When I was 14-15 years old, I wrote a series of 23 essays as a weekly assignment for my high school English class. I called the series "A Naturalist's Notebook." Naturalist's Notebook Table of Contents
Lately, I have had a peculiar yearning for barns. They are very appealing to me, with their weathered beams and shingles, haylofts, and various other characteristics that only a barn can have.
Near my home, there is a 160-year-old house with a barn nearby. Since I work for the people who own it, I can visit the barn every week or so. This is a great big barn, with a huge hayloft, rusty old tools, a milking stall, and a manure pit in the back of it. The beams are all hand-hewn with an adze, and one can almost feel the pride that the man (or men) must have felt when they built it almost two centuries ago.
Building a barn is a difficult process. First, you must have wood. This requires cutting down a tree, and sawing it into logs. Logs are set aside for beams, and others for boards. A foundation is made and boards are laid over it. Boards are cut from quarter-split logs. Beams are logs that are shaped by an adze.
Barns require a lot of wood, and a lot of strength. In olden times, nails were not used. Instead, wooden pegs were driven into the wood, in holes made by an auger.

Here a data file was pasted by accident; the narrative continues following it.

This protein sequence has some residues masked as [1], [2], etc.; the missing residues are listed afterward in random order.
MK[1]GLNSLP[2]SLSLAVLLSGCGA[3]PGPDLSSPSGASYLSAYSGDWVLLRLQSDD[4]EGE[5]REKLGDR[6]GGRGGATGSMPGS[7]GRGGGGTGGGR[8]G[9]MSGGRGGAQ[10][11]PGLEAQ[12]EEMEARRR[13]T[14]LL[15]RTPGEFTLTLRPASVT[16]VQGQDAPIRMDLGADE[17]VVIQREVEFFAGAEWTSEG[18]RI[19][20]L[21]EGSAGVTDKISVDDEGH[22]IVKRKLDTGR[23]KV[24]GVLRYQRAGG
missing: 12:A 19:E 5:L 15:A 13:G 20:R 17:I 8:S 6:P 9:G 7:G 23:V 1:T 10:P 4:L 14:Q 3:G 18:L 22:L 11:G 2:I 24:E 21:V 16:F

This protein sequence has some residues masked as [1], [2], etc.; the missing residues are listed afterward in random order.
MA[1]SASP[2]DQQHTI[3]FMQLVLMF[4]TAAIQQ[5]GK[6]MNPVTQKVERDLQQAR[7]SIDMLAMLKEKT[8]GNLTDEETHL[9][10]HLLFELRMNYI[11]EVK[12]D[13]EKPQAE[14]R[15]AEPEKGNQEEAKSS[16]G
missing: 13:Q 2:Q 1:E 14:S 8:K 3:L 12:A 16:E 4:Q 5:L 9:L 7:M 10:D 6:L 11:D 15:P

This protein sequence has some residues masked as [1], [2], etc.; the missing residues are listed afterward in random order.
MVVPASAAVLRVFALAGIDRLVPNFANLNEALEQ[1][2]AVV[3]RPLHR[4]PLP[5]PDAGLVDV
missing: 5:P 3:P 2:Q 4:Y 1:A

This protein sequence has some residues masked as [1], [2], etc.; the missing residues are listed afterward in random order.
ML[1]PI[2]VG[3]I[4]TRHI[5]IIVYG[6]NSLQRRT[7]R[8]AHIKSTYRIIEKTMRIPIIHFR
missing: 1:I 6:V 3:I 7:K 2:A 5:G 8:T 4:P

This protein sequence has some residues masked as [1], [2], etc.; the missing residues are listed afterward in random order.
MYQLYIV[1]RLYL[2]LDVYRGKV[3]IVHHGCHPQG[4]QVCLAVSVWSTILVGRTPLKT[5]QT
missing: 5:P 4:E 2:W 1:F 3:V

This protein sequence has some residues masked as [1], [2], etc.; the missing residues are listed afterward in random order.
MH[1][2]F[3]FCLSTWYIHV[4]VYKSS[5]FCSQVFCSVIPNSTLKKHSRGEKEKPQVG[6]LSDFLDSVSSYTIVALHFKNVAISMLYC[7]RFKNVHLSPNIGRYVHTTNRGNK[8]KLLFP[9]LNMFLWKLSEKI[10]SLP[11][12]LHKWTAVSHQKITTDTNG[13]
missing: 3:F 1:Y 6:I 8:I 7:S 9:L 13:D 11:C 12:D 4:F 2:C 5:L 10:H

On many barns, you will see a door leading to the loft. This is so hay can be thrown down out of the loft onto the ground, or in a wagon.
Another thing which is common to many barns is a wind-vane. Many different styles can be used, and some are quite clever and comical.
Occasionally you find an old insulated barn. Usually these were insulated by old newspaper which is very interesting to read. But most barns were kept warm in winter by animal-heat. The snow insulated the rest of it. Of course, if the barn was poorly built, the first heavy snow would destroy the roof. However, the majority of the old barns were built to last. And last and last! People took great pride in their quality work and unless they were in a hurry, their work was excellent.
Barns are very much a part of America and Americana. They tell us history and inspire us. A barn gives me the feeling that "if they could do something like that then, I can do it now!"